Buying lenses can be a daunting experience if you are new to photography. You look at your brand’s endless list of lenses which makes you dream and wonder what lens you should buy next and whether you need all of them. How do other people decided on what lens to buy? It’s not as hard as it may seem.
Zoom or Prime
While prime lenses are very good, I often prefer a zoom lens. The reason behind this? I carry less lens and I can do more. While prime lenses are sharper and have higher apertures, I feel that I rarely need them for landscapes. Plus, I’m willing to compromise on the quality.
The most common focal lens for landscapes is a wide-angle lens which usually starts at 14mm. Below that focal length, we are getting into the fisheye territory (with some exceptions).
Lenses from the range of 16-35mm on full frame or 10-20mm on crop sensor are the most commonly-used lens for landscape. With that said, there are other lenses you should also consider – going wide is great and a lot of fun. For example, in the image above, I couldn’t have captured the “face” in the rock on the left if I didn’t have a wide-angle lens. Still, a mid-range lens is a must.
The 24-70mm lens is probably the best overall range lens you can find and one of the most used lens for all types of photography. This range is great because sometimes your subject is just too far away or you want to isolate part of the subject. For example, in the previous above, I was standing on the other side of the lake; I needed that extra range and had no change to get any closer. A lot of my work is shot with the 24-70mm because the lens is so versatile.
An alternative to this lens is the 24-105mm. This lens has an amazing range especially if you are using it on a crop body. With either of these ranges, you can’t go wrong when it comes to good coverage.
The 70-200mm is not for everyone; people often prefer to go as wide as possible each chance they get. But I like to get close and personal with my subject… whether it’s a mountain or a bird. I love always having this lens with me – the range is incredible and you don’t need to crop the images later which gives you that extra detail.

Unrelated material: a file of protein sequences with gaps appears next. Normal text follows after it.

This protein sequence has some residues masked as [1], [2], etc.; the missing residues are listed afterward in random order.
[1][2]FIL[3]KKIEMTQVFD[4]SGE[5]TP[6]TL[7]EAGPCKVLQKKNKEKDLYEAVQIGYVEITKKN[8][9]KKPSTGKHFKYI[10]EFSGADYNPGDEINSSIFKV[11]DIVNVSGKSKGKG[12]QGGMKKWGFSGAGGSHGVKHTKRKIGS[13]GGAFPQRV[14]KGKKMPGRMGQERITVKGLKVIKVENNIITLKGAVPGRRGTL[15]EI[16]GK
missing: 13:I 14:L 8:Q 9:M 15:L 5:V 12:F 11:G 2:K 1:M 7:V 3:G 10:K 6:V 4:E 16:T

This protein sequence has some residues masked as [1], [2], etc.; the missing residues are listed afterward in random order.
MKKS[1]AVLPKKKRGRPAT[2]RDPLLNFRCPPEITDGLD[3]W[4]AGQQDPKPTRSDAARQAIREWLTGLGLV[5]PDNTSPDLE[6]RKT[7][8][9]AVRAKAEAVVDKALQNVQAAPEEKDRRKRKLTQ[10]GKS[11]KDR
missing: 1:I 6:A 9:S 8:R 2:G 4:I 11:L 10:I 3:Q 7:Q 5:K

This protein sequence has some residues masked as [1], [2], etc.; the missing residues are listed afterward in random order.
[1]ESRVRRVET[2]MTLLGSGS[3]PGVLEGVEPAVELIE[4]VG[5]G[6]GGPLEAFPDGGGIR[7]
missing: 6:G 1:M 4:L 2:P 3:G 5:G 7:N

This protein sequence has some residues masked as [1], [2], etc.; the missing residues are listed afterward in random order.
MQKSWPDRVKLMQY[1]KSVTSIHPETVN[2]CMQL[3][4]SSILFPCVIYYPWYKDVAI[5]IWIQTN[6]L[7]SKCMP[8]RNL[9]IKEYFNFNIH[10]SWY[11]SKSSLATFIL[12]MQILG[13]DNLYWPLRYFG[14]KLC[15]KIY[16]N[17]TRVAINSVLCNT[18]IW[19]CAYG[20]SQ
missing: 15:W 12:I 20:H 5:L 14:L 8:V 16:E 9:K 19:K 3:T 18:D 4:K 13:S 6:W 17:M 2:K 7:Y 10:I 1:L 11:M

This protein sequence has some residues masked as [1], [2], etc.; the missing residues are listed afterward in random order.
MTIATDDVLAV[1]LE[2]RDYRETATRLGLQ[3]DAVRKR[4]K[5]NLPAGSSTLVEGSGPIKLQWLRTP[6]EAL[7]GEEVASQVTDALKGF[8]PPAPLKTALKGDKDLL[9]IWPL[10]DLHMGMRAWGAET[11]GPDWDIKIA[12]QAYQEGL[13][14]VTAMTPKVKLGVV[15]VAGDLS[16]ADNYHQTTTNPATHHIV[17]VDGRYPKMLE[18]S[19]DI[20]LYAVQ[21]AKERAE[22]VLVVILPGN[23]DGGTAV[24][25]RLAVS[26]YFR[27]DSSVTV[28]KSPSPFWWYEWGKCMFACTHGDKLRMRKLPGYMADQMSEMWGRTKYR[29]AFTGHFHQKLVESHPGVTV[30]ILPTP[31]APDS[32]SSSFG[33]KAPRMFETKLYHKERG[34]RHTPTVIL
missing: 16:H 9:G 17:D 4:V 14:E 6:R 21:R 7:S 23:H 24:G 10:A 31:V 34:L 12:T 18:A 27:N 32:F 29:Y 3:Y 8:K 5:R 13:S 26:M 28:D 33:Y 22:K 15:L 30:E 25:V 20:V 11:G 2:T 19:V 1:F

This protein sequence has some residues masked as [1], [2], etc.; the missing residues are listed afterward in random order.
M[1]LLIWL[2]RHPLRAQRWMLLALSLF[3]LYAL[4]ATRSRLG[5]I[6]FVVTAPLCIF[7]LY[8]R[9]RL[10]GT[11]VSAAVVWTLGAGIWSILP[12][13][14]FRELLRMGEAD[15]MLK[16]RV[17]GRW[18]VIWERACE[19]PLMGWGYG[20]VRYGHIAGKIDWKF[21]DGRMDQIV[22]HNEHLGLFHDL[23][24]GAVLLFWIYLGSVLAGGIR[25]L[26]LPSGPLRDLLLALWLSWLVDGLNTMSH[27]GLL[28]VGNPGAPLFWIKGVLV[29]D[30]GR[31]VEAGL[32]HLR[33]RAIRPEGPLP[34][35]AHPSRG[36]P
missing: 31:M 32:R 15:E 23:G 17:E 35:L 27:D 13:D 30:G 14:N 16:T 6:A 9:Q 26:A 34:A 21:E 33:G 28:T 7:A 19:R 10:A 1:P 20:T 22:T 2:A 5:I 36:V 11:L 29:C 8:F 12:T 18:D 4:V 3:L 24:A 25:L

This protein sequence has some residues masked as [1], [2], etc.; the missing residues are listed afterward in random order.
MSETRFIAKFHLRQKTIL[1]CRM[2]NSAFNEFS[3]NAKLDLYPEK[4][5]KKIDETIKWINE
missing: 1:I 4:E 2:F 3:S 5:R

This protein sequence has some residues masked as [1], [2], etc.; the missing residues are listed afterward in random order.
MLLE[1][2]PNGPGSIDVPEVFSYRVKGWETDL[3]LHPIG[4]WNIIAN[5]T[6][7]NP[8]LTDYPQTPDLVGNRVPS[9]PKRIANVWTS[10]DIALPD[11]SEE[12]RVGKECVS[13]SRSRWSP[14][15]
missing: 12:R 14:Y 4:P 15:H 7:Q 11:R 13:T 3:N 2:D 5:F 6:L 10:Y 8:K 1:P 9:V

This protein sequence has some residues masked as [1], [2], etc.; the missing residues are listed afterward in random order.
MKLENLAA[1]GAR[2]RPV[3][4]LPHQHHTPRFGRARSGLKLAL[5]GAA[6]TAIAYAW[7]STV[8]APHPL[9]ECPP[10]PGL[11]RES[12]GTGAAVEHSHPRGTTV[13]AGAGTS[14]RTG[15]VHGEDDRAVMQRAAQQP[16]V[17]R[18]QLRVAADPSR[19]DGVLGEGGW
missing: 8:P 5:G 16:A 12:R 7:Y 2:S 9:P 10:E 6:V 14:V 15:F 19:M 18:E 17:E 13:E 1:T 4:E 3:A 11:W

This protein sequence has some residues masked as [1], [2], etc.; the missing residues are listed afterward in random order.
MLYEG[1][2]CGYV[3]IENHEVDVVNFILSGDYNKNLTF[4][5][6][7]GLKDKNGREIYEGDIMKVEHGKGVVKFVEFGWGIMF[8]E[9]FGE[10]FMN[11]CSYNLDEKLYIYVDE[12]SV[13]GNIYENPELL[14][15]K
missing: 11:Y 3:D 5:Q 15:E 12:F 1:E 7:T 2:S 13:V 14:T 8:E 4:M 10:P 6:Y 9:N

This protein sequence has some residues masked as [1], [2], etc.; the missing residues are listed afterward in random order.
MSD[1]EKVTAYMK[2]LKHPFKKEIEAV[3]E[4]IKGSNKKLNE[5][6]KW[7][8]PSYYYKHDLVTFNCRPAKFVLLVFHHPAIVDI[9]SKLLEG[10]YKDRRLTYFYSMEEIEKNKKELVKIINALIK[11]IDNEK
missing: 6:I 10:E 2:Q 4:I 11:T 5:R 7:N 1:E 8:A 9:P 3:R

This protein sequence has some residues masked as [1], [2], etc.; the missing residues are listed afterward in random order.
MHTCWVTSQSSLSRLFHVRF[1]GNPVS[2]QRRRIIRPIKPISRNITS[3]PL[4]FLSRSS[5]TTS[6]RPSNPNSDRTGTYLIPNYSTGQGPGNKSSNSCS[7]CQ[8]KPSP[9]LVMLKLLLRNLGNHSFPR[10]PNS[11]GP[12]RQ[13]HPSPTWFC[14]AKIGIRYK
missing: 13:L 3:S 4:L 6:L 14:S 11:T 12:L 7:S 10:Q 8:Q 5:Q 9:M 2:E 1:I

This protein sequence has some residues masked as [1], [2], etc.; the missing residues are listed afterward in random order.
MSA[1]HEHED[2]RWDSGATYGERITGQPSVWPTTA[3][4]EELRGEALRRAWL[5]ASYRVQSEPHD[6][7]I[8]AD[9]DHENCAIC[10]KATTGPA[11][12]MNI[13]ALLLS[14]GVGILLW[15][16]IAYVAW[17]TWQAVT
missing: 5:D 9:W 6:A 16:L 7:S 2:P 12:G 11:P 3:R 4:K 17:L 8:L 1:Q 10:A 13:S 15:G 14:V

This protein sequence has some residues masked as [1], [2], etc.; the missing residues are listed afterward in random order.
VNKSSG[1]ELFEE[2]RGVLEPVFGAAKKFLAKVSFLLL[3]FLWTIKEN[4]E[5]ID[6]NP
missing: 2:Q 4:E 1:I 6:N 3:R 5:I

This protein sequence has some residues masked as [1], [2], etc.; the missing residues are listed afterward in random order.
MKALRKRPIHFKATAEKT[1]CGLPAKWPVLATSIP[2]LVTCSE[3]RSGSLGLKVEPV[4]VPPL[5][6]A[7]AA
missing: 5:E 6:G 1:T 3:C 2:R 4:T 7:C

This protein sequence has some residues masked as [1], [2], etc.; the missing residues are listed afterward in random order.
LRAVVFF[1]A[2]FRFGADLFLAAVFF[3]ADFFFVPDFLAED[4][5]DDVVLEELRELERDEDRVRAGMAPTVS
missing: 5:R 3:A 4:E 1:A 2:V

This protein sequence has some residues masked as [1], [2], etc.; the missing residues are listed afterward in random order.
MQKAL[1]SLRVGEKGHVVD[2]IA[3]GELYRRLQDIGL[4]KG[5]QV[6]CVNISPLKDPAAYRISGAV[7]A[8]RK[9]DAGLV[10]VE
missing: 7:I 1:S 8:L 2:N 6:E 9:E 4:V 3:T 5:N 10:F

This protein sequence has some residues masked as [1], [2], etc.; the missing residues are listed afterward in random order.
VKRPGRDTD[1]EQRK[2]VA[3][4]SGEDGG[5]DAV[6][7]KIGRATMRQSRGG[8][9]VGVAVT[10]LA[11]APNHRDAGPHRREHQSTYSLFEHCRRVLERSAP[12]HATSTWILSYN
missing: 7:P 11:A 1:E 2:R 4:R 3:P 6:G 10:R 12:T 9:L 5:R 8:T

The image above may look like a painting but it’s a real mountain in Iceland. In this location, I shoot most of the time at 200mm rather than wide; the mountains are far away and shooting at 200mm makes the image much more personal. Having a crop body with a 70-200mm is fantastic because the 200mm should be around 300mm and you don’t need to use a teleconverter to add the extra range.
Another range option you can use instead of the 70-200mm is the popular 100-400mm. With all the benefits of the 70-200mm and with extra the range, this is a very viable option.
You might think that a macro lens is not much use for landscape but you would be wrong. Macro lenses are usually prime and have high apertures. They also focus very close to their subject. You might find a new world out there… the world of micro-landscapes is very interesting and unique. It’s not something we usually see and the results can be quite amazing. I don’t personally own a macro lens but I had a chance to try one and I enjoyed it a lot.
Although we all like gear and we like to own all type of lenses, sometimes it makes more sense to rent rather than purchase. I buy the lenses that I use the most; but there are some specific lenses that I prefer to rent because I rarely use them unless I need them for something specific.
I always rent lenses that are 300mm and above. I use them to photograph some wildlife but I don’t feel the need to buy them. Also, lenses like fisheye or tilt-shift can be used in very creative ways but, because of their price and the lack of use, I prefer to rent them.
With all this being said, don’t take my word for it. Ask a friend if you can try a lens or simply rent it and decide for yourself what works best for you and your style. Trying new lenses is always fun and exciting.